Deficient spontaneous in vitro apoptosis and increased tmTNF reverse signaling-induced apoptosis of monocytes predict suboptimal therapeutic response of rheumatoid arthritis to TNF inhibition
© Meusch et al.; licensee BioMed Central Ltd. 2013
Received: 9 August 2013
Accepted: 28 November 2013
Published: 20 December 2013
In vitro apoptosis of peripheral monocytes in rheumatoid arthritis (RA) is disturbed and influenced by cytokine production and transmembrane TNF (tmTNF) reverse signaling. The goal of the study was the analysis of the predictive value of the rate of in vitro apoptosis for the therapeutic response to anti-TNF treatment.
Spontaneous and tmTNF reverse signaling-induced apoptosis were determined in vitro in monocytes from 20 RA patients prior to initiation of therapeutic TNF inhibition with etanercept, and the subsequent clinical response was monitored.
Spontaneous in vitro apoptosis was significantly reduced in RA patients compared to controls. Deficiency in spontaneous apoptosis was associated with an insufficient therapeutic response according to the European League Against Rheumatism (EULAR) response criteria and less reduction of the disease activity determined by disease activity score (DAS) 28. High susceptibility to reverse signaling-induced apoptosis was also associated with less efficient reduction in the DAS28. Of note, a strong negative correlation between the two apoptotic parameters was discernible, possibly indicative of two pathogenetically relevant processes counter-regulating each other.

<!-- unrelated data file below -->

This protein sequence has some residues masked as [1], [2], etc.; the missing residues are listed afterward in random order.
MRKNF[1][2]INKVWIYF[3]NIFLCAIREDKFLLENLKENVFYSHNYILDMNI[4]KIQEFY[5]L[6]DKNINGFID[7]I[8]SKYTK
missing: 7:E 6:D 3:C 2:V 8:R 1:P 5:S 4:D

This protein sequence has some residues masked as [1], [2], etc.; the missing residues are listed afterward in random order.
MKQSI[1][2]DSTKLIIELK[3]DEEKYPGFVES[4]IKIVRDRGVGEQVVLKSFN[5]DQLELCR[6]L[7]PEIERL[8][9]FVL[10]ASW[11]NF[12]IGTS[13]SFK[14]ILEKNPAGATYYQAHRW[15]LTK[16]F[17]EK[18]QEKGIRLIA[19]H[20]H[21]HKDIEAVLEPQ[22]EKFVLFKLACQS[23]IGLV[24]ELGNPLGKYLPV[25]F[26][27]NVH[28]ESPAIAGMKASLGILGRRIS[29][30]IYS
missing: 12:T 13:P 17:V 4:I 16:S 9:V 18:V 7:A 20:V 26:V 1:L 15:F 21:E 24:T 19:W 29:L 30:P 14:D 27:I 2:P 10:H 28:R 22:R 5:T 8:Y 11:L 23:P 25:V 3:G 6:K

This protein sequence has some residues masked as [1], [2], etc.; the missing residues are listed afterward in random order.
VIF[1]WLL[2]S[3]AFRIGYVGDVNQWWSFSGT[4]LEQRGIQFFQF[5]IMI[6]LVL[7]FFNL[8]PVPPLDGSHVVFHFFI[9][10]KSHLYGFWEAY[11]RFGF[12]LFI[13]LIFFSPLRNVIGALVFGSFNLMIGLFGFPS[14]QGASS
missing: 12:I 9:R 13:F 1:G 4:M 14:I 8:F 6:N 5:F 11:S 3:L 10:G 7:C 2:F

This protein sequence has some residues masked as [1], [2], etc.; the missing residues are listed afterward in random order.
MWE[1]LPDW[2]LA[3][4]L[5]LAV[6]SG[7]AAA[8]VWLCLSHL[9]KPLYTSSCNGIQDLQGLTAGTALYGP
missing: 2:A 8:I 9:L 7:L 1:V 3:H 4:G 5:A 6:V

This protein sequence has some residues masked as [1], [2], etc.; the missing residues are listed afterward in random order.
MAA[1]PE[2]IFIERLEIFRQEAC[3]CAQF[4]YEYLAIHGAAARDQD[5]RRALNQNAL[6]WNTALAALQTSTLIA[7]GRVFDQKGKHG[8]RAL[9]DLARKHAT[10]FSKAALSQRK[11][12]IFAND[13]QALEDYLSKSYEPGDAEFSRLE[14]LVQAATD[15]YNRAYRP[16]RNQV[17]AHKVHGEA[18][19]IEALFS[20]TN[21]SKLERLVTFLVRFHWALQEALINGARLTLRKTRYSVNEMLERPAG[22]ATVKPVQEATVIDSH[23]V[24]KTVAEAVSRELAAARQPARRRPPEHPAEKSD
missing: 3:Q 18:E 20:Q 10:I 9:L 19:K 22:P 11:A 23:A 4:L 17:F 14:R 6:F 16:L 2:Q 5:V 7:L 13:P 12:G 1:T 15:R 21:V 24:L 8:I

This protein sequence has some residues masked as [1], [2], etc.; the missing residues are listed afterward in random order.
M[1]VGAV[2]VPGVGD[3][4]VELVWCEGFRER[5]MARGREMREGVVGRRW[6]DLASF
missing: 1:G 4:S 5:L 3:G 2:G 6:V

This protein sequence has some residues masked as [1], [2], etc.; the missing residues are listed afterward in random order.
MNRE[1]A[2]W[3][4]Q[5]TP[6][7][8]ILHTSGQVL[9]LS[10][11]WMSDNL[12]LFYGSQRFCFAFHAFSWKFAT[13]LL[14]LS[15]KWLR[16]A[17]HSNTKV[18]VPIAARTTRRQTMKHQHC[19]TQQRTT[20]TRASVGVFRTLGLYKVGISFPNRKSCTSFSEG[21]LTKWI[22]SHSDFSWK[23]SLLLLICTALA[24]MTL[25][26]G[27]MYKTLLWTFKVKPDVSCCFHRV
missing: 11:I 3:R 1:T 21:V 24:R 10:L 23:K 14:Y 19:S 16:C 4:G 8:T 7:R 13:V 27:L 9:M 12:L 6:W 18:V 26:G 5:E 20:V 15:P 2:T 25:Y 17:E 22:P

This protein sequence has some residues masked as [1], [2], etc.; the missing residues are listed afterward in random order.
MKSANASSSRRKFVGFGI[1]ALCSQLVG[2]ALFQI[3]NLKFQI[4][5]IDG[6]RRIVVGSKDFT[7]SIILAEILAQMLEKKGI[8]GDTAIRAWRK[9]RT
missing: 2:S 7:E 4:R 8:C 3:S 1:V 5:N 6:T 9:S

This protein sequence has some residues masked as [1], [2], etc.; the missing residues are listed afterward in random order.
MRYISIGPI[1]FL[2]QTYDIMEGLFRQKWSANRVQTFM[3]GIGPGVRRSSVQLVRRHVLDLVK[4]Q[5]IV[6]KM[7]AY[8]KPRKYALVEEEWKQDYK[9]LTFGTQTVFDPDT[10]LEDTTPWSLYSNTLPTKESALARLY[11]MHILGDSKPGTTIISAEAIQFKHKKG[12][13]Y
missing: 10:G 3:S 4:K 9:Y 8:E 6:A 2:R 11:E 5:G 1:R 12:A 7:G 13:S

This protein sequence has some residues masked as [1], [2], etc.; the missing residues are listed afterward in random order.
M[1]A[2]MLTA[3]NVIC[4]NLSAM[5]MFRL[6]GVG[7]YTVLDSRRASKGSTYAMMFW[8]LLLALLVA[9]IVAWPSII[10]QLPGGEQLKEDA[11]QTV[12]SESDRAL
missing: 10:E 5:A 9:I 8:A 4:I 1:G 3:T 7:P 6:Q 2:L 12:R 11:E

tmTNF reverse signaling induced in vitro production of soluble IL1-RI and IL-1RII only in monocytes not deficient in spontaneous apoptosis, and the levels of soluble IL1-RII were found to be predictive of a good clinical response to Etanercept.
Although tmTNF reverse signaling is able to induce apoptosis of RA monocytes in vitro, this process appears to occur in vitro preferentially in patients with suboptimal therapeutic response. Resistance to spontaneous in vitro apoptosis, in contrast, is a predictor of insufficient response to treatment.
Rheumatoid arthritis (RA) is a systemic autoimmune disease primarily affecting diarthrodial joints of hand and feet, but clinical patterns vary widely. Inflammatory synovitis and subsequent joint destruction in RA is to a large extent driven by the monocytic cytokines TNF, IL-6 and IL-1β. Therapeutic cytokine inhibition, and in particular inhibition of TNF, is highly effective in a high percentage of patients. The precise mode of action of therapeutic TNF blockade is not clear, and several mechanisms have been suggested. Neutralization of soluble as well as membrane-anchored TNF is believed to be the primary mechanism behind the clinical efficacy in preventing joint destruction, but as an alternative mode of action of TNF-blocking agents, outside-to-inside signals through transmembrane TNF-alpha has also been suggested[1, 2]. The latter is likely to contribute to certain anti-TNF effects exerted on immune cells such as migratory inhibition and increased apoptosis.